Saturday, May 4, 2024

Is Your Cat Stressed Out? 3 Tips To Comfort Your Kitty

Unbeknownst to you, your cat might be silently wrestling with stress. Yes, stress can be a real problem for your cat. Cats do not like change! Whether it is a change in your family’s schedule, a new pet coming into the home, a loss of a pet companion or even rearranging the furniture can cause stress. If your cat is sick, this can make them feel vulnerable and anxious. Older cats will be even more prone to the effects of stress.

Cats that are stressed might exhibit behavioral changes (such as missing the litter box) or stress related health issues.They love a schedule and consistency and anything that disrupts their routine can cause them to become stressed. In their own unique way, they may be trying to tell you that they are stressed, but the signs may go unnoticed. It is important to be vigilant in deciphering their subtle language and recognize the signs of stress. You can then explore the cause and find ways to help them feel better.

Signs Your Cat May Be Stressed Out 

Watch for any of these signs your cat has anxiety or is stressed:

Changes in Behavior: If your cat suddenly becomes more withdrawn or unusually clingy, it could be a sign of stress. If they are spending more time hiding under furniture or in closets than usual, it could also be a sign that something is bothering them. If your cat seems unusually restless, pacing around the house displaying nervous behavior or increased aggression or hostility towards people or other pets may indicate stress. 

Vocalization: Some cats may vocalize more when they're stressed, meowing excessively or making other distress sounds like hissing and growling.

Loss of Appetite or Overeating: Stress can affect a cat's eating habits. Some cats may lose their appetite and eat less, while others may overeat as a coping mechanism.

Litter Box Issues: Changes in litter box behavior, such as urinating or defecating outside the litter box, can be a sign of stress. Your cat might be trying to communicate their discomfort with their environment.

Excessive Grooming or Self-Mutilation: Cats may groom themselves excessively when stressed, leading to hair loss or skin irritation. In severe cases, they may even resort to self-mutilation, such as licking or biting at their skin.

Changes in Sleeping Patterns: Stress can disrupt a cat's normal sleep patterns. They may sleep more than usual or have trouble sleeping, leading to insomnia.

Physical Symptoms: Stress can manifest in physical symptoms such as diarrhea, vomiting, or respiratory problems. If you notice any unusual symptoms, it's essential to consult your veterinarian. They may also show these bodily signs: 

      Immobility - may become immobile, sitting in a fixed posture for long periods of time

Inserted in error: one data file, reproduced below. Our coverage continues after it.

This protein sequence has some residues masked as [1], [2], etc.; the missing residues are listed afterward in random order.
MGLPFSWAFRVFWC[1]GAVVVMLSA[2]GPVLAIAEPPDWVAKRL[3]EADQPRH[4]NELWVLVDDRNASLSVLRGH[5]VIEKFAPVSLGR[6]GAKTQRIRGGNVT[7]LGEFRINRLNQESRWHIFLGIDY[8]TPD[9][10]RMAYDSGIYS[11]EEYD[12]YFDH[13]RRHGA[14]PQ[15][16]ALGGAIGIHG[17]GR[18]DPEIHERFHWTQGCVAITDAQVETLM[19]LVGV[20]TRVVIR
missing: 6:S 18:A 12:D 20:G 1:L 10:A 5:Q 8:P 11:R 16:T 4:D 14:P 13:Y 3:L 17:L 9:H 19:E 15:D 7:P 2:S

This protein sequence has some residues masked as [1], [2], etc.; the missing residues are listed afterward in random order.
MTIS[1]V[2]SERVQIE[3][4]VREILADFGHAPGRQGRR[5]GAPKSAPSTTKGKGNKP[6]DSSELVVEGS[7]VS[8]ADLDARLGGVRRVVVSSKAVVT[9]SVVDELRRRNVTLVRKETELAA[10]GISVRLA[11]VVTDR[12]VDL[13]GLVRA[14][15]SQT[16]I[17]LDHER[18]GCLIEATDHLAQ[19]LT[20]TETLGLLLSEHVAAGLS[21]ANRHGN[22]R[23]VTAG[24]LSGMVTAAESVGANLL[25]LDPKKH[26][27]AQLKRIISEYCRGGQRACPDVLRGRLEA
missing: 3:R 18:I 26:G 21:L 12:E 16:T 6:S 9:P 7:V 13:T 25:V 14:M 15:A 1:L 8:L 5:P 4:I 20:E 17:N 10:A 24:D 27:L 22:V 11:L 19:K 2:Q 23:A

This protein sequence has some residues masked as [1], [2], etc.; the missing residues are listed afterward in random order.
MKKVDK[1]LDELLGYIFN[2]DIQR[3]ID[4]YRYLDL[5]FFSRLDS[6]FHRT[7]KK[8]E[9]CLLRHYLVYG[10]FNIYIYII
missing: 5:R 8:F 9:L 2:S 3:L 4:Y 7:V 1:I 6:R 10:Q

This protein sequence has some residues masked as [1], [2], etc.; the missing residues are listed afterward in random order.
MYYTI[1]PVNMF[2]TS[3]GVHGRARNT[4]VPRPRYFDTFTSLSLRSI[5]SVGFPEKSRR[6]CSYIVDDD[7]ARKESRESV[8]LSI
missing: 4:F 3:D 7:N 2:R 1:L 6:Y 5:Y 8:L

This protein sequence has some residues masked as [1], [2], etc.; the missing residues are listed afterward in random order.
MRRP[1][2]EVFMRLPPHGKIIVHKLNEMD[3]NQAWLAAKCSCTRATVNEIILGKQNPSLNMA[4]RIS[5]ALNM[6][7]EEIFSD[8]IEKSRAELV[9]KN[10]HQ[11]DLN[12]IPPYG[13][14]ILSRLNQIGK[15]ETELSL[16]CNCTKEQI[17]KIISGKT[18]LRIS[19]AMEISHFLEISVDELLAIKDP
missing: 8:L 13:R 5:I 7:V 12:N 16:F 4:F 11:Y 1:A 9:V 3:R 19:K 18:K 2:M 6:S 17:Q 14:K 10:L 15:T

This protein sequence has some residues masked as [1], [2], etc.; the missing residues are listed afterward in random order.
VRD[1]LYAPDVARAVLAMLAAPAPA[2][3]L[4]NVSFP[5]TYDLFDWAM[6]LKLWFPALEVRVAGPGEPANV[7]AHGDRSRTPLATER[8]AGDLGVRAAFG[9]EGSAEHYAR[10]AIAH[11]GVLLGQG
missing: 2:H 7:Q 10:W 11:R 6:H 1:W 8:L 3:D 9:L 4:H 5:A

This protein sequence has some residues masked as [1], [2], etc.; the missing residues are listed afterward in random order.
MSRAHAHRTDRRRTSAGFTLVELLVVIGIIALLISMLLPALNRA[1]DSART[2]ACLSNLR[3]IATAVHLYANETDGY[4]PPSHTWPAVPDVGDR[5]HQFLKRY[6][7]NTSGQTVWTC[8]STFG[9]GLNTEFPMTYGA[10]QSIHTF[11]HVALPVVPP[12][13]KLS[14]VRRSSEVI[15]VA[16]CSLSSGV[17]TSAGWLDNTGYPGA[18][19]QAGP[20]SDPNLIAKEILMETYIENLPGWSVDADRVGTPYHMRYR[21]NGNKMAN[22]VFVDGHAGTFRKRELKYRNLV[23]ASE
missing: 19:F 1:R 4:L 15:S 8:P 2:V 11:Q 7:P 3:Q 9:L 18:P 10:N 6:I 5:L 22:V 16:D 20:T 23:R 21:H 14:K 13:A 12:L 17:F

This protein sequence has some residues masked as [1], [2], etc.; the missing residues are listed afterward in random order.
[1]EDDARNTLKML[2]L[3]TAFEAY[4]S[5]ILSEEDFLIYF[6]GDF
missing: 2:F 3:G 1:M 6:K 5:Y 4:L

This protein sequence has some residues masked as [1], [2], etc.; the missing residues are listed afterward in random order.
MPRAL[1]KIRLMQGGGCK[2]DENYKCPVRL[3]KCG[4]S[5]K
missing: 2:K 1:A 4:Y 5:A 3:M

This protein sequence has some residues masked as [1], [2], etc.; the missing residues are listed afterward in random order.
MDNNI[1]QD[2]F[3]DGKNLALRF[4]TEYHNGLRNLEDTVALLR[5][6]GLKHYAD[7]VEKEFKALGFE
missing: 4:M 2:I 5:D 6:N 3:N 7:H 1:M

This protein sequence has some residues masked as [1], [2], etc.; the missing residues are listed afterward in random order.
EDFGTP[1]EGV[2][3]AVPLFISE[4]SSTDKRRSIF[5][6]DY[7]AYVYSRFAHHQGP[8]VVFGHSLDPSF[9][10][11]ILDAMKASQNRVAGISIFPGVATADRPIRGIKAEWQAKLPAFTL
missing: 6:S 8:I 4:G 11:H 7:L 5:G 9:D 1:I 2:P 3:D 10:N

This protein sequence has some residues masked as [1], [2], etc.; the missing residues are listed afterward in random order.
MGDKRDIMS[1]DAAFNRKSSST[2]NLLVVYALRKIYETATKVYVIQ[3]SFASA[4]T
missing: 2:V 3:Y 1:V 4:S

Body – crouched directly on top of all fours, shaking and tail close to the body

      Belly – not exposed, rapid breathing

      Head – lower than the body, motionless and whiskers back and maybe drooling

      Eyes – fully open and pupils fully dilated

      Ears – fully flattened back on the head

Three Tips To Ease Your Cat's Anxiety and Stress

1. Create a Safe and Comfortable Environment:

  • Provide your cat with a quiet and secluded area where they can retreat to when they feel stressed. This could be a cozy bed in a low-traffic area or a hiding spot such as a covered cat bed or a cardboard box with a blanket inside.
  • Ensure that your cat has access to their essentials such as food, water, litter box, and toys in this safe space.
  • Talk with your vet about using pheromone diffusers or sprays like Feliway, which contain synthetic versions of calming cat pheromones, to help create a calming atmosphere in your home.

2. Implement Relaxation Techniques:

  • Engage in interactive play sessions with your cat using toys such as feather wands or laser pointers. Play can help reduce stress and anxiety by providing mental and physical stimulation.

  • Try gentle grooming sessions with a soft brush or grooming glove. Many cats find grooming relaxing and it can help strengthen the bond between you and your cat.

  • Consider incorporating calming activities such as gentle massage or providing a warm blanket or heated bed for your cat to curl up on.

  • Give Happy Paws Drops a try. Hemp CBD oil for cats can help them relax and feel more emotionally balanced without the side effects of medications. 

3. Establish Routine and Predictability:

  • Cats thrive on routine, so try to maintain a consistent daily schedule for feeding, playtime, and other activities.

  • Minimize sudden changes in your cat's environment whenever possible. If you need to make changes, introduce them gradually to give your cat time to adjust.

  • Provide your cat with plenty of mental stimulation by offering puzzle feeders, interactive toys, or rotating their toys regularly to keep them engaged and prevent boredom.

Author:  Susan Blake Davis, Pet Nutritionist
Revised and Updated:  5/4/2024
Originally Published:  5/12/2017